Digitizing Your Memories: A Project to Embrace

While it’s not something we place on the top of our priority list, it’s a good idea to digitally convert your video memories. If you don’t, there’s a chance your videos could slip away forever.

According to the National Film Preservation Foundation, the delicate cellulose acetate plastic of 8mm, Betamax and VHS formats are a recipe for decay. Less than perfect storage conditions over time will cause rusting, faded color and rot that renders a video useless.

Affordable film capturing software and video adapters bridge the digital gap between these vintage mediums to safely extend the shelf life of precious videos for years to come.

Conversion With 8mm Film

As the grandfather format of home videos, developed by Eastman Kodak, 8mm film utilizes projectors to play 50 feet of perforated film on a spool.

Without outputs to link composite cables between a projector and computer, 8mm digital conversion requires professional-grade equipment consisting of the right light source, gate and camera for proper capturing.

For conversion of 8mm to DVD at Dig My Pics, your best option is to go to a professional, who will produce quality frame-by-frame transfers of your video. At $10 per 50-foot transfer, you can save both time and money in the digitizing process.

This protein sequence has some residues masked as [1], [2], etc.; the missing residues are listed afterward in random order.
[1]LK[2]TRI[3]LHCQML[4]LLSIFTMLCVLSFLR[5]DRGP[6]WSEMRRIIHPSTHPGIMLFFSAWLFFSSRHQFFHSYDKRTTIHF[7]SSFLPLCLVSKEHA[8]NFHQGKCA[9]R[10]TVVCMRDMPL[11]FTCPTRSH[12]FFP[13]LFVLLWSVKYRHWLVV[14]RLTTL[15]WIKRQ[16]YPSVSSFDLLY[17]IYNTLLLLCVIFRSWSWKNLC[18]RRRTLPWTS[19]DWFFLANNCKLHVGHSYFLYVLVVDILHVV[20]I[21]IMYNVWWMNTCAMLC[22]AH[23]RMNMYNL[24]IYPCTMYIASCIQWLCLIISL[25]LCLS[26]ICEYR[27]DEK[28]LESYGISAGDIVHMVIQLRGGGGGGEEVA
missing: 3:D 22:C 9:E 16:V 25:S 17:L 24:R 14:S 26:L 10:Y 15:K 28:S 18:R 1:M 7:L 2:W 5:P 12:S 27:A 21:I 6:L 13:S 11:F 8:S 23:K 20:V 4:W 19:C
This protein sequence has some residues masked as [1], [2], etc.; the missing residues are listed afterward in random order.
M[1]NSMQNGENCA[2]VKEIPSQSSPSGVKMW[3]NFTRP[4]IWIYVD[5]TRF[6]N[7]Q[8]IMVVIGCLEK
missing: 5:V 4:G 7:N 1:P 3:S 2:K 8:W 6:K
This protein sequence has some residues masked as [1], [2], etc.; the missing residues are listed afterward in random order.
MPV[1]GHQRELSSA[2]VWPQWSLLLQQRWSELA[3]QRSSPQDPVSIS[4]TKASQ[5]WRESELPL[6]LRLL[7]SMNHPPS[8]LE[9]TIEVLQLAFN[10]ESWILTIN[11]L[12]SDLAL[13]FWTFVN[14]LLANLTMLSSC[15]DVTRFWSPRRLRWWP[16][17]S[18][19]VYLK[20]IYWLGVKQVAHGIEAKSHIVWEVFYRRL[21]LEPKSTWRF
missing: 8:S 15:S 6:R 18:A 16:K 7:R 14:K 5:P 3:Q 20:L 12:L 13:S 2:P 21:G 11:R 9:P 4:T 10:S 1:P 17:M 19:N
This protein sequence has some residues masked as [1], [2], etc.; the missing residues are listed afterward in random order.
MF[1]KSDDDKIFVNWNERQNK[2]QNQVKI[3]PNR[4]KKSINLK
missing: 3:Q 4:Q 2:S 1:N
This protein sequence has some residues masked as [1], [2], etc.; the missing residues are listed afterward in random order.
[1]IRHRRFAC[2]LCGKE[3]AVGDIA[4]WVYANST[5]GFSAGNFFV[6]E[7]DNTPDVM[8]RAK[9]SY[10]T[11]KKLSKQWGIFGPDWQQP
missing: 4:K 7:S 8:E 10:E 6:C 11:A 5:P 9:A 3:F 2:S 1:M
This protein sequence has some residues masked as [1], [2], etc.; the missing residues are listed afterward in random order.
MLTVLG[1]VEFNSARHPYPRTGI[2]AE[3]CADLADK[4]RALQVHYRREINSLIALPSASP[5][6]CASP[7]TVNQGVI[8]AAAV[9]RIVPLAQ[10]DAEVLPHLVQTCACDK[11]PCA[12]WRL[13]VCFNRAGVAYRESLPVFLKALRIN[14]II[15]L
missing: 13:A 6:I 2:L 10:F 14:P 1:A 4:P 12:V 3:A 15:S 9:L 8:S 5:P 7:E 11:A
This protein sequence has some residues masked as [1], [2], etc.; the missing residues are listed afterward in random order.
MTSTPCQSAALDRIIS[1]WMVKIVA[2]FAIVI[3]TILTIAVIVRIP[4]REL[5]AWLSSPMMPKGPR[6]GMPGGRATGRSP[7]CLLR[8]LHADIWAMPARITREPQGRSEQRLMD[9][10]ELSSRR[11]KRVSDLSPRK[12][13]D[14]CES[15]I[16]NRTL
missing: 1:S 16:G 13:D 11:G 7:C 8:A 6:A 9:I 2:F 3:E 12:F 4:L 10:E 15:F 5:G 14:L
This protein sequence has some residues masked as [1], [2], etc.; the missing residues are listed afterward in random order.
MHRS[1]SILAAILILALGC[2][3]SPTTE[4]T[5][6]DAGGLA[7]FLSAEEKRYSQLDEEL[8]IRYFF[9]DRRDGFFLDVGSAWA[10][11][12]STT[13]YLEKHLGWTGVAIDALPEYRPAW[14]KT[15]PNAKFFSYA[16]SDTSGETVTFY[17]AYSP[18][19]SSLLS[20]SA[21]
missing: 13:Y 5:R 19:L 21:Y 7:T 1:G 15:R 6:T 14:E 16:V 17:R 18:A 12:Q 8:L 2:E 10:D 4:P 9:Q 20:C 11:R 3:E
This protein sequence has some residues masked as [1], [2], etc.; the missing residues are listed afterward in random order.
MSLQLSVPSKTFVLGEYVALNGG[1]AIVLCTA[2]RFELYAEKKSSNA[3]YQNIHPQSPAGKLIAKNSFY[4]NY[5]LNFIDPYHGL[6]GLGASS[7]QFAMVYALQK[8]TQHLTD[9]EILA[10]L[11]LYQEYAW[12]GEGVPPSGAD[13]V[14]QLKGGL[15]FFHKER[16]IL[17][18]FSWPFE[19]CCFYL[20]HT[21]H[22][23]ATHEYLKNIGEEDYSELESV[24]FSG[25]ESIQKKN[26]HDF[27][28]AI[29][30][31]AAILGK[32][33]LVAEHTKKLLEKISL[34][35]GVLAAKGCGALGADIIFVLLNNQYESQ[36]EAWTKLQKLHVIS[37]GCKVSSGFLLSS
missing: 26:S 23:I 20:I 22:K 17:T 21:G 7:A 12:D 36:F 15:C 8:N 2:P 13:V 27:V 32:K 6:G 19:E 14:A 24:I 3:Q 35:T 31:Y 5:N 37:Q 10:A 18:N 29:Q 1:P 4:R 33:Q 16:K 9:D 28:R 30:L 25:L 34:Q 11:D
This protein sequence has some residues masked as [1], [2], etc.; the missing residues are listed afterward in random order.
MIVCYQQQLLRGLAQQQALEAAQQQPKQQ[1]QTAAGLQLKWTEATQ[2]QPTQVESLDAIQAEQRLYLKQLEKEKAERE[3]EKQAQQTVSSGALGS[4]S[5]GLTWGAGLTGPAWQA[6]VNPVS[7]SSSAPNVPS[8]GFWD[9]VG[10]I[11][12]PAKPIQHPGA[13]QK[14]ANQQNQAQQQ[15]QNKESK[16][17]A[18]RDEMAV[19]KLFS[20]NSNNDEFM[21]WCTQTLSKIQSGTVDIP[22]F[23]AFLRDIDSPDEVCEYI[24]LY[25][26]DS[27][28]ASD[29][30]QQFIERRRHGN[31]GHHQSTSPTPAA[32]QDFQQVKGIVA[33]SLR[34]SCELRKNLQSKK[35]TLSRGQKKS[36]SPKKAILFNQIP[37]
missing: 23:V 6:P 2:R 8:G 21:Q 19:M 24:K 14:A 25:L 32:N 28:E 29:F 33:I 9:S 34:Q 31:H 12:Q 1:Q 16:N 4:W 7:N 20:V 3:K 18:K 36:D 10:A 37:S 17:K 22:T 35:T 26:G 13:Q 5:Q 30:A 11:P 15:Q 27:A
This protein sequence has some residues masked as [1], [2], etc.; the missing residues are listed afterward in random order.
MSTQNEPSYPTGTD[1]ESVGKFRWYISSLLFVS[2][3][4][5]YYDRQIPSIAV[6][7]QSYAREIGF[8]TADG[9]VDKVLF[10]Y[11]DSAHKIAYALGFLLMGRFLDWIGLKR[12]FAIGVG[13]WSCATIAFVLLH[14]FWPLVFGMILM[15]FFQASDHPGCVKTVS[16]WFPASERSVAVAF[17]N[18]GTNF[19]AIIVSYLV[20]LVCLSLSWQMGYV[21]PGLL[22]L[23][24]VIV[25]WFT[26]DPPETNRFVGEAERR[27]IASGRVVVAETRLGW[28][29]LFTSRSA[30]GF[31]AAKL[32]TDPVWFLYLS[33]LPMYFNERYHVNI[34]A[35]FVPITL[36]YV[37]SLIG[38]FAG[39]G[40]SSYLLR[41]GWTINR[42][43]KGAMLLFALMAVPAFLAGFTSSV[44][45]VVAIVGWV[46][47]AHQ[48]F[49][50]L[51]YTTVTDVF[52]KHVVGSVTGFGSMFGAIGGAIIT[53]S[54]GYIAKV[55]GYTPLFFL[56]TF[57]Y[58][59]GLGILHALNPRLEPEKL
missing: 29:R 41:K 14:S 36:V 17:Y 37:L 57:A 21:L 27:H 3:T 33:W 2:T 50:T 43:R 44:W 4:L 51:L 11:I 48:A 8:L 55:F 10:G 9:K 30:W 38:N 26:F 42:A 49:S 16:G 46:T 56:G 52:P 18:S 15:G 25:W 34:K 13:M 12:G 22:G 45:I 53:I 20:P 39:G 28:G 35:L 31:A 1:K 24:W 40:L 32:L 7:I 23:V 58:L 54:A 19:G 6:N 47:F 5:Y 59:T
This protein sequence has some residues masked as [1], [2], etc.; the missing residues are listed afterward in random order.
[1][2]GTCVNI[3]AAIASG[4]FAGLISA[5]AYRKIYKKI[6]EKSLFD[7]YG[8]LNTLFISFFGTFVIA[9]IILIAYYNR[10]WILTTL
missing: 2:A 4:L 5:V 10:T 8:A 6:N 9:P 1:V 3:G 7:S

And Now for VHS Users…

To start the digital conversion of VHS content, you will need four major components:

• A VCR to play VHS tapes.

• Capture hardware like the Elgato Video Capture adapter with RCA composite cables to allow communication between the analog VCR and your PC.

VHS Capture software that is compatible with your adapter to record, edit and finalize video.

• Storage space on a hard drive, DVD or USB flash drive to house digitized video.

Steps for VHS Conversion

After installing the capture software, connect the RCA composite cables that came with your hardware device. Match the plugs to the color-coded inputs on the back of the VCR. Yellow is for video while red and white are for audio.

Next, plug the other ends of the composite cable into your adapter. Insert the USB connector into your computer.

Place the VHS tape into the VCR deck and launch the video capture software. You may be prompted to select the estimated length of your video to determine if you have the necessary megabytes or gigabytes of storage space.

To play analog videos on HD televisions, choose an aspect ratio of 16:9. Once you choose these fields, start recording. When recording is complete, you can customize the video’s length through basic editing.

The final step of the digital conversion process determines how you’ll save the video. You can save it to a designated folder or hard drive, upload to YouTube or edit in video authoring software.

Video authoring software is ideal for advanced editing. These applications enable features like menu creation, color correction, compression and burning to DVD.

The digital conversion of Betamax or camcorder tapes utilizes similar capturing concepts. The adapter and composite cables will plug in the same way as long as you have a compatible input device for the type of video format requiring conversion.